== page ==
Version control with Git in Azure DevOps

Azure DevOps is a platform that helps development teams build and deploy software products by providing a number of planning, collaboration, management, and automation tools.

The easiest yet most effective way to version-control SQL Server databases in Azure DevOps involves dbForge Source Control, an SSMS add-in that helps you perform the following tasks:

  • Commit and revert changes
  • View and resolve conflicts
  • View the history of changes
  • Link static data
  • Update the local version with the latest changes

Create a new project in Azure DevOps

First, you need an Azure DevOps project. If you have to create one from scratch, sign in to your Azure DevOps account. Then click Start free. If you need a project for a new organization, click New organization, specify its name, indicate your country/region and the preferred hosting location, and, finally, start creating a new project with the following steps:

  • Specify a name for your project and set the visibility depending on whether you want your project to be private or public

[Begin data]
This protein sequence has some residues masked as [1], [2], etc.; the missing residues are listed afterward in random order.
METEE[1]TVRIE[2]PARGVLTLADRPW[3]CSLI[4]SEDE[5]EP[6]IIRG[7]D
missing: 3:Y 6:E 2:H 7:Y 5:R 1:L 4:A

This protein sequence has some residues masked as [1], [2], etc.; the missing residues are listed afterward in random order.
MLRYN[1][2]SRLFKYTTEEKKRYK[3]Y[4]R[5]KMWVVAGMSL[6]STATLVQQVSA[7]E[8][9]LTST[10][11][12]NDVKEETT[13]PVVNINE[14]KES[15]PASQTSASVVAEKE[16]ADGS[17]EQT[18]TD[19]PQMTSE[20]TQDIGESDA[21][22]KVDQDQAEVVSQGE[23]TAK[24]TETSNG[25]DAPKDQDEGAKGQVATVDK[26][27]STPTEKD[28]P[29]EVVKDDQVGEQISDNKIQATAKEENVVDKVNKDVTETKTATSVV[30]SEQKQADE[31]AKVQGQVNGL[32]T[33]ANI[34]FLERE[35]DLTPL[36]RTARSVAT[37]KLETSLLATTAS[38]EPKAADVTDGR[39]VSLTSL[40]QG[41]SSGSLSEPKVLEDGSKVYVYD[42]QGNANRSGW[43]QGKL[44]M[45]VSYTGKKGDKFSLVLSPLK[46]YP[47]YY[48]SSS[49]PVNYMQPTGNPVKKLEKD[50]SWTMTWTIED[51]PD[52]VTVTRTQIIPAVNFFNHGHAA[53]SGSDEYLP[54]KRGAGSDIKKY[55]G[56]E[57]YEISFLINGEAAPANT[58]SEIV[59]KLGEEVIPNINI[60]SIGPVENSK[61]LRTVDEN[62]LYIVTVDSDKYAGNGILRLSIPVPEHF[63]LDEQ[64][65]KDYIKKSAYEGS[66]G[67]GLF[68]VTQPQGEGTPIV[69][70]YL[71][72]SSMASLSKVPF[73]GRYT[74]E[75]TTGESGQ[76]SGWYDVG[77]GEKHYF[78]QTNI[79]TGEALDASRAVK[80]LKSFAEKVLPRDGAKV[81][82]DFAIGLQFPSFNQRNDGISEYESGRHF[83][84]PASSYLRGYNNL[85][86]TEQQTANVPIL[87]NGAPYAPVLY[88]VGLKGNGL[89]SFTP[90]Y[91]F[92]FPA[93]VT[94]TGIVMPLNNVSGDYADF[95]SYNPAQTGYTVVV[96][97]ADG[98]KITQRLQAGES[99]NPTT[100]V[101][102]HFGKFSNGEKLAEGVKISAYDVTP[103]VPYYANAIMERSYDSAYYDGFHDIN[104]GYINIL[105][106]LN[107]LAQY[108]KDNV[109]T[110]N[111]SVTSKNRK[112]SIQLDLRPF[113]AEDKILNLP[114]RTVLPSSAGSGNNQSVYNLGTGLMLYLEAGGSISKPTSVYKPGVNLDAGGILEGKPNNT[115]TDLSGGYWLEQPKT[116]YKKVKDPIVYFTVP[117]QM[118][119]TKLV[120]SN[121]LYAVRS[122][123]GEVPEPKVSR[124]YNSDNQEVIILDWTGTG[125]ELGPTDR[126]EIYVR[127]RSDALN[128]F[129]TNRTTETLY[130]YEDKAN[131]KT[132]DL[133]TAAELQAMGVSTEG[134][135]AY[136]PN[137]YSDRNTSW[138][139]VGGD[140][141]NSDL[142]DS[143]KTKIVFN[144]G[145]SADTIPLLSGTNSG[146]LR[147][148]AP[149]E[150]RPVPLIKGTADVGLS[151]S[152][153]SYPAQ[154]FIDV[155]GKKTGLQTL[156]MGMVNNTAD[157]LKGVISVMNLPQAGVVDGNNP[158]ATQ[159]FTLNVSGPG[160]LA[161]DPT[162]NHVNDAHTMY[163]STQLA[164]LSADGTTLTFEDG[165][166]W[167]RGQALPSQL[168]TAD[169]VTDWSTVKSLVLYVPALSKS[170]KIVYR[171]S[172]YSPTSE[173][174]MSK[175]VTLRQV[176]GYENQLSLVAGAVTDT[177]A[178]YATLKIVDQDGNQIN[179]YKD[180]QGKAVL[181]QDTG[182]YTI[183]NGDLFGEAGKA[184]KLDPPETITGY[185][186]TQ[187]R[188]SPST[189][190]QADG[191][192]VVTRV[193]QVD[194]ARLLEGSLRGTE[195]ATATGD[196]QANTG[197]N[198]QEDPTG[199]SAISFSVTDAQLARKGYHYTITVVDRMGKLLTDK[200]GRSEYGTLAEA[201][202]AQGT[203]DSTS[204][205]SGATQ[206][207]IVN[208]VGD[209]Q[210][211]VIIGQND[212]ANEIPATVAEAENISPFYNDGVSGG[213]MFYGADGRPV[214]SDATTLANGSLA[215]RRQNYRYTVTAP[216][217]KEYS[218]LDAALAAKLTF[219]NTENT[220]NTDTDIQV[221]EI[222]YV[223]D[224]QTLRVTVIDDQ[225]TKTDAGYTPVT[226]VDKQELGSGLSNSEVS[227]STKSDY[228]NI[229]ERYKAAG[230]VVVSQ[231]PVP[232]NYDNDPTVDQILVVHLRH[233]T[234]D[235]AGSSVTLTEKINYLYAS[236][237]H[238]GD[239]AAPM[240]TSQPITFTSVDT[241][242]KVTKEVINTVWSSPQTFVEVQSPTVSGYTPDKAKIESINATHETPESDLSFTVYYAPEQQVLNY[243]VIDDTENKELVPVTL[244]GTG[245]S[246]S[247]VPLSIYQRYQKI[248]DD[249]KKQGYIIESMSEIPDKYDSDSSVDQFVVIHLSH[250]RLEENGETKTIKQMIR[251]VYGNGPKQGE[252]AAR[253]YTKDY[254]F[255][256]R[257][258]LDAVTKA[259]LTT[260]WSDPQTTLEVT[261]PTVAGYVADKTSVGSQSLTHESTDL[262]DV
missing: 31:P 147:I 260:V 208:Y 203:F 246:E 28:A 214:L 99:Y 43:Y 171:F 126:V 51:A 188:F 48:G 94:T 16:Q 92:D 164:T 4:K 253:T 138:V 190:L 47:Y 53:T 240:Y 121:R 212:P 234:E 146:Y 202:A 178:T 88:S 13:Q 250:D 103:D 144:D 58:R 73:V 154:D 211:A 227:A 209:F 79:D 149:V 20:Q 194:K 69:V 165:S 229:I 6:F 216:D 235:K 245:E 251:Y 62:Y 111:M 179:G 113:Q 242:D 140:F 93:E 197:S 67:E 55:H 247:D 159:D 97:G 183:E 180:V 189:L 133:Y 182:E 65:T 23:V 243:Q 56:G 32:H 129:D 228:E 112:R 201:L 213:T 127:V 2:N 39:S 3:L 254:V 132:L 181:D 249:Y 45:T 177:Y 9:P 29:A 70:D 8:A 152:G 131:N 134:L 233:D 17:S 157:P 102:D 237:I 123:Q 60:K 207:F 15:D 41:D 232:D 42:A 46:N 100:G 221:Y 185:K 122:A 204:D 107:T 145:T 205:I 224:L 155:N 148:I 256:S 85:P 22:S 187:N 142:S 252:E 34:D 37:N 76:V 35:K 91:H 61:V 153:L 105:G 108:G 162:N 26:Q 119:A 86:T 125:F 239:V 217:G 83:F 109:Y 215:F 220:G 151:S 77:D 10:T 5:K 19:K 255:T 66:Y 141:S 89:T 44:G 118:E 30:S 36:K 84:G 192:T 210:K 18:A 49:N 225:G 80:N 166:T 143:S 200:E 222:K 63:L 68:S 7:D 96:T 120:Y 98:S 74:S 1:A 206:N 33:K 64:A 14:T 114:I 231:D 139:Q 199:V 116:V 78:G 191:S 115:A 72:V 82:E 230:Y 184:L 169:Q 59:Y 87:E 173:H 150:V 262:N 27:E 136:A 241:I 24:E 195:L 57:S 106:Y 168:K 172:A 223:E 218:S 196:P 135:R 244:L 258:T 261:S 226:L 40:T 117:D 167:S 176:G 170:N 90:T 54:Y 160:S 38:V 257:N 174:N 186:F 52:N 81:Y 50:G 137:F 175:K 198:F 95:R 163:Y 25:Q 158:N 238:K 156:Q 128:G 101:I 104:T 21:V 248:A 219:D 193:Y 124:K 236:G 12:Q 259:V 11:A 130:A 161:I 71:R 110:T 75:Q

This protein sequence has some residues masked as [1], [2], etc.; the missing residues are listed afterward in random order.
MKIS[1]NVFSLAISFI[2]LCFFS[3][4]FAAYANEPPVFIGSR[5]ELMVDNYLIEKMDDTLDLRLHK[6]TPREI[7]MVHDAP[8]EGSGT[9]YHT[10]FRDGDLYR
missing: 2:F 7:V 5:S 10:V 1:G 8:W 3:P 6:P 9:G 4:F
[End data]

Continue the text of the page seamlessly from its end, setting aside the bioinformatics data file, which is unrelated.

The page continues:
• Optionally, enter a project description
  • Select Git from the Version control drop-down list
  • Select a Work item process according to your needs (the available options include Basic, Agile, CMMI, and Scrum)
  • Once it's all done, click Create

After that, a new project with the repository is displayed on the Projects page where you can commit, push changes, add files, and make changes. If your project is private, make sure your have provided the required users with the access to your repository.

dbForge Source Control - Creating a new Azure DevOps project in the Azure DevOps account

Invoke dbForge Source Control from SSMS

To get started, download and install dbForge Source Control, and then open SQL Server Management Studio. In Object Explorer, right-click the database to be linked to a repository and select Source Control > Link Database to Source Control.

dbForge Source Control - Link a database to Source Control

Link a database to the Azure DevOps project